Part of our You Belong in Business podcast
Can your business benefit from more PPP loan forgiveness in 2021?
February 2, 2021
A new year brought a wave of improvements to the federal relief program that already had been a lifeline to businesses coping with the economic effects of the pandemic.
“The length of this pandemic has ruthlessly impacted specific segments of this economy, while leaving others relatively unscathed,” says Lance Schoening, government relations director for Principal®. “It’s pretty clear that Congress’ intent was to focus and speed relief to the businesses that really need the most help—the smaller businesses around the country.”
Schoening and Mark West, national vice president of business solutions for Principal, returned to the podcast to help small business owners assess their (new) options.
The challenge: How can small businesses take advantage of more (and more flexible) PPP and other federal relief in 2021?
Play the You Belong in Business episode for the full insights. Or refer to the time codes below to skip to parts of the conversation that apply best to your business.
(2:13) Simplified forgiveness for PPP loans of $150,000 and less
Loans of $150,000 or less will follow a simpler forgiveness process. You’ll now only document:
- the number of employees retained,
- estimated amount spent on payroll,
- and the total loan amount.
Tip:Keep employment records for four years and other financial records for three years in case of a Small Business Administration audit.
(6:39) A more flexible PPP
- Loan periods now can be anywhere from eight to 24 weeks.
- More types of businesses may qualify: nonprofits, sole proprietors, independent contractors, the self-employed, and business leagues (such as chambers of commerce, with 300 or fewer employees and whose business is no more than 15% lobbying).
(8:22) More eligible PPP expenses
- Payroll costs now include group insurance payments (vision, dental, disability, life insurance) to help cover the 60% of the PPP loan that must be spent on payroll.
- More allowable costs for the remaining 40% of the loan:
- supplier costs on existing contracts and purchase orders,
- perishable goods purchased at any time,
- personal protective equipment (PPE),
- and technology expenses.
(11:02) What about ‘second draw’ PPP?
To qualify for a second PPP loan you must:
- use all of your original loan,
- have 300 or fewer employees,
- show a revenue drop of 25% in one quarter of 2020 compared to 2019 (or show a 25% year-over-year drop),
- and stay within a $2 million maximum rather than the original $10 million.
(14:00) Other 2021 federal relief changes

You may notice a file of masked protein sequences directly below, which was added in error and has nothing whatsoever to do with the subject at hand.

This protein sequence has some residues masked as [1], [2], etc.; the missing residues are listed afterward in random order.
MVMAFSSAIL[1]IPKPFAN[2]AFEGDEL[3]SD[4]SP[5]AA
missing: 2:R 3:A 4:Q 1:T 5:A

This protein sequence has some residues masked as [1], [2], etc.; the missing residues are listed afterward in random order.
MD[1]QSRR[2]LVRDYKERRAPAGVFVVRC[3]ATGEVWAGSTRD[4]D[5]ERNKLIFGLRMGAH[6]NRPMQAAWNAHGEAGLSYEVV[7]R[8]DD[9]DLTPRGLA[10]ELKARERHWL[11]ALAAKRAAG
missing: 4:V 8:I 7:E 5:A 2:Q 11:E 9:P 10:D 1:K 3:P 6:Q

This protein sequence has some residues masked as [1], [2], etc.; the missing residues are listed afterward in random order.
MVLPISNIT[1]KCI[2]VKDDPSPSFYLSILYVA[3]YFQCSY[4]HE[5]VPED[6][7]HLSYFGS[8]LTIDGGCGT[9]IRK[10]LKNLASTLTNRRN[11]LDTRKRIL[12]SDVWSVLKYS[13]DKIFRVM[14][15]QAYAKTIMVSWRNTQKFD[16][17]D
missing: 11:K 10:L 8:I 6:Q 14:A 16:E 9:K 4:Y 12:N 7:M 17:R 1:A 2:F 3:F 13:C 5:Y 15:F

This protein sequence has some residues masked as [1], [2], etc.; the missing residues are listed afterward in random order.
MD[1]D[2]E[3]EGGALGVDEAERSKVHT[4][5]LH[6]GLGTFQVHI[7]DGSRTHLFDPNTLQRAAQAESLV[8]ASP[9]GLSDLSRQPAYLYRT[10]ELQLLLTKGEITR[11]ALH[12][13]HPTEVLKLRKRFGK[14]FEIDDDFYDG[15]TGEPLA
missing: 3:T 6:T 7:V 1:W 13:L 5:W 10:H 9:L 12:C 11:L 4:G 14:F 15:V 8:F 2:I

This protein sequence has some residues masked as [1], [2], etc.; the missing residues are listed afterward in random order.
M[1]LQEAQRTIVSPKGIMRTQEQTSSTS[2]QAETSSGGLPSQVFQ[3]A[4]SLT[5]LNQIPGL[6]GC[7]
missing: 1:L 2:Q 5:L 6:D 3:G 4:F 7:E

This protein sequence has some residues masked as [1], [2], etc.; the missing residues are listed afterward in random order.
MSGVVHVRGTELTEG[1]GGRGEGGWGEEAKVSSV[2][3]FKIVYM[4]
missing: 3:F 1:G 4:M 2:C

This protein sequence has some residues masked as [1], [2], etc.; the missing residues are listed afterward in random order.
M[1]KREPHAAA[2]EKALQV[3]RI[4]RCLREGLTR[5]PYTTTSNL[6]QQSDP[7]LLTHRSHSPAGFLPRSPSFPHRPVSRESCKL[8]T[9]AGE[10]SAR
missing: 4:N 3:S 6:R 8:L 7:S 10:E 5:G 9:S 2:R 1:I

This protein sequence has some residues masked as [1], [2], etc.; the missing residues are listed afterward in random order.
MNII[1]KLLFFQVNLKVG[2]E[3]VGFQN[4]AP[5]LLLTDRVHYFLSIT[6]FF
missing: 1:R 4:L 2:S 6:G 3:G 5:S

- EIDL (Economic Injury Disaster Loan): replenished and extended until Dec. 31, 2021, and the $10,000 EIDL tax-free grant doesn’t need to be deducted from PPP loan forgiveness or based on $1,000 per employee.
- Employee retention tax credits: extended through June 30, 2021, and raised to a maximum of $7,000 in wages per employee per quarter.
- Tax-free PPP: It’s now clear that PPP loan forgiveness doesn’t qualify as a taxable event—different from typical loan forgiveness.
(16:10) Retirement plan provisions
- Pre-authorization for disaster withdrawals: Victims of a federally declared disaster (not COVID-19) may be able to withdraw emergency retirement savings (if allowed by their plan) while avoiding the 10% penalty under age 59 ½. They also can spread the income tax over three years or avoid tax if they repay within that time.
- Construction workers: Certain workers in the building trades may be able to start phased withdrawal of their retirement savings as early as age 55.
(19:19) More federal relief for business in 2021?
President Joe Biden and his new administration have proposed $1.9 trillion more in federal relief and 100 million doses of distributed vaccine within their first 100 days, among other measures.
- Schoening: “It’s very clear that President Biden as well as many members of Congress are united in reinvigorating confidence among American consumers.”
- West: “The creativity, the initiatives that businesses are taking in many instances to reinvent themselves are pretty amazing. Although it’s an incredibly challenging time for our country, it also shows the resilience and the get-it-done attitude of business owners. They find a way.”
This communication provides educational information only with the understanding that Principal® and its employees are not offering legal, accounting, investment or tax advice. Business owners should consult with their counsel or other professionals when making business decisions.
Guests may be compensated for their appearance and Principal does not endorse the businesses of its guests. Some guests may own Principal products or use our services. Unless noted otherwise, none of our guests are affiliated with Principal, Des Moines Iowa.